Top Seeding Changes Coming To Tourney

News



For years, college baseball coaches and fans alike have asked the same question about how the NCAA tournament field is assembled.

“If softball can seed the top teams in the tournament 1-16, why can’t baseball?”. That’s the question that has been on everyone’s mind for at least the past decade. It was guaranteed to come up at every State of Baseball press conference in Omaha, and it has always been a topic of discussion at the American Baseball Coaches Association Convention as well.

That question no longer needs to be asked, as the NCAA baseball postseason format will include seeding the Top 16 teams and regional hosts in the field of 64 as opposed to just the Top 8 teams that we’re accustomed to, a measure that was approved this past week by the Division I Baseball Committee and subsequently by the NCAA Competition Oversight Committee.

“This is a big deal for our sport. We have to continue making the tournament better and by going 1-16 with the top seeds, it makes our tournament more equal to all areas,” Sidwell said. “The committee felt strongly that this was something we should do. There were times when there were particular restrictions on travel, mileage and things like that, but we wanted to grow the game and make the tourney better.

“So, now we’re at 1-16, and I think we get more of a true field,” he continued. “We will have true matchups in super regionals for the teams in the Top 16. My biggest thing is looking at our great sport and find ways that we can grow the game and make everything better, whether it’s pace of play or simply tweaking some things in regards to the postseason.”

The best news? It’ll start in 2018 and the format will call for 1 vs. 16, 2 vs. 15, and so on in the super regional round. Should one of those seeds get upset in the regional round, the winner of the regional would replace them as that seed and there would not be a reseeding process, a potential future change that many coaches are still in favor of.

“This is a great step forward for our sport and long overdue,” TCU coach Jim Schlossnagle said. “College baseball has grown to the point that regionalization of the NCAA tournament should be an afterthought to putting the best possible tournament structure together.”

Committee chairman Scott Sidwell has been a strong proponent of seeding 1-16.

For the most part, the feeling from the NCAA had always been that it wants to help grow and promote the sport in different parts of the country, while also hoping to present supers that will be buzzy for television ratings and attractive matchups. Therefore, we have consistently ended up with outstanding super regionals such as Florida-Florida State, Florida-Miami, of course TCU-Texas A&M, and out on the West Coast, it was a virtual guarantee that some of those teams would be paired in the supers round. While exciting, it left a salty taste in the mouths of several coaches over the years.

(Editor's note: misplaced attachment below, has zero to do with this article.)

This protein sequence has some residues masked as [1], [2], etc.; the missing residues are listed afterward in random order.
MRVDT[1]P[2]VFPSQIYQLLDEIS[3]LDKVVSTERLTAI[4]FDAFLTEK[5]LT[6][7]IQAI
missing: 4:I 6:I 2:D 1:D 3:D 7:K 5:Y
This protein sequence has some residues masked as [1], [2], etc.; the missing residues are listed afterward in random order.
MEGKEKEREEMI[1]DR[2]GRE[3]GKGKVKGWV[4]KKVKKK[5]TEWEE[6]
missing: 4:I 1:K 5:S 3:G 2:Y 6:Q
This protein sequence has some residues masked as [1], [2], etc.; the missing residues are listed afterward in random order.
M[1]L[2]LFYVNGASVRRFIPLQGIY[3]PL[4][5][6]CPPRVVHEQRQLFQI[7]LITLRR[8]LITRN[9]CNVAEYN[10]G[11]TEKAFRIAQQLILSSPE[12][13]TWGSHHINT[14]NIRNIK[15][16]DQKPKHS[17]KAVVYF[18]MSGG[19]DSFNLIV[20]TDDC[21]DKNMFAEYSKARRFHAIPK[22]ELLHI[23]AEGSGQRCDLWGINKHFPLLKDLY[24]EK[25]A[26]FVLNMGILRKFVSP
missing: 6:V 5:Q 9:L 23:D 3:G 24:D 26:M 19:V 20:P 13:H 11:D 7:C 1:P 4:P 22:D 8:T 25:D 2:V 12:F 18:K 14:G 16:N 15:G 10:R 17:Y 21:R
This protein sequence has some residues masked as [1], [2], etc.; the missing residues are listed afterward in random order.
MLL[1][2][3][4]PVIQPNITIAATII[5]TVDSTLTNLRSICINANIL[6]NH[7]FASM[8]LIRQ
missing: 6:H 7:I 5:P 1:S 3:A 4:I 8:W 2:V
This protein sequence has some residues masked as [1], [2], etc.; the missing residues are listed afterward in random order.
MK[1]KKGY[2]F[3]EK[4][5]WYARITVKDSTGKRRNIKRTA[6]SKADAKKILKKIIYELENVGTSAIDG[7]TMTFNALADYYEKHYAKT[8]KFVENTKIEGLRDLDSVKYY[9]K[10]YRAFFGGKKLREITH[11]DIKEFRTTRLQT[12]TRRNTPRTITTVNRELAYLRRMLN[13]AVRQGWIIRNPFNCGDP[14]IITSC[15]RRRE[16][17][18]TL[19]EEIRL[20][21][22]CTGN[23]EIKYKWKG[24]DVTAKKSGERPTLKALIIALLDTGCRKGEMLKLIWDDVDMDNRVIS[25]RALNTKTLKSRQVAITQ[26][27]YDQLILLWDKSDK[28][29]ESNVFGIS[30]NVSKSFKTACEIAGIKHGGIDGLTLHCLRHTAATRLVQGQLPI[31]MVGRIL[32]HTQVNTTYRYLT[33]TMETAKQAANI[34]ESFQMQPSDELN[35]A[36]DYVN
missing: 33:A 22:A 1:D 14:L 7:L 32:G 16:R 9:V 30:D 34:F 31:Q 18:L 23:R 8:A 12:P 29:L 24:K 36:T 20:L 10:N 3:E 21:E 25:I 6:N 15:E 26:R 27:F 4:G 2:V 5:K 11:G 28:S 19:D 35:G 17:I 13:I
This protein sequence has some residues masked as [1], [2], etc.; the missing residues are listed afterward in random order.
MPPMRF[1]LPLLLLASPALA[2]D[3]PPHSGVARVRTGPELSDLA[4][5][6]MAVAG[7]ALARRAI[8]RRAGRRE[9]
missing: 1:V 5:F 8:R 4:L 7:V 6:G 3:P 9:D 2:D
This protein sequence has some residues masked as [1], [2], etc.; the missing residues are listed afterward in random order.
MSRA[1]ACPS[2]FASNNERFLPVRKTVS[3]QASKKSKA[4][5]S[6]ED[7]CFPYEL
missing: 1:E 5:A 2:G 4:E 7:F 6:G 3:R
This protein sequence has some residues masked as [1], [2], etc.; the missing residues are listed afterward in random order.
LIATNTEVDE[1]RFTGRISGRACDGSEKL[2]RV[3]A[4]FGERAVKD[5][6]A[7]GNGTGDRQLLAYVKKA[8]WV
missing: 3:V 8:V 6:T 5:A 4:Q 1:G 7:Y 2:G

“I just think it’s going to be a different angle on the postseason. Instead of making it more regionalized like the past, it’s going to be much more national in scope,” Cal State Fullerton coach Rick Vanderhook said. “This was a good day for the California schools, and frankly, other teams like Florida, Florida State and Miami, along with TCU and Texas A&M. Now, you’ll have multiple teams from multiple areas paired up in supers, which is good for the game. It makes this a national thing.”

But the idea of shifting away from ranking the traditional 1-8 national seeds and moving to a 1-16 seeding format began to gain more traction this past summer in Omaha, thanks to NCAA Division I Committee chairman Scott Sidwell, the athletic director at the University of San Francisco, and others.

Sidwell never budged when asked about the possibility of seeding 1-16. He would always say “absolutely”, and by the end of his trip to Omaha, he made it clear it was his mission to make sure that change occurred before his tenure was up.

He and other members of the committee didn’t waste any time and college baseball will now see a much-needed change take place.

With the premier teams and regional hosts being seeded 1-16, the next question from many around the sport will be about potentially seeding 1-64. Though you can’t say never after today’s news, the likelihood of that occurring in the near future is small. There are some serious obstacles against seeding all 64 teams in the postseason. Unlike basketball, which has almost every game televised on some sort of platform, there are still some conferences where viewing games is a challenge. Of course, there are regional advisory committees, but I doubt the committee will want to rely solely on that and metrics to make those tough decisions in the 50-64 range.

“Going to 64 at some point would be challenging because there are so many championships and the way we do our championship would in theory affect other championships,” Sidwell said. “There are some financial concerns with going to a 1-64 seeding, and some other items that we’d need to look at.”

For now, consider it a win for Sidwell and the sport. We finally got 1-16.

Join the Discussion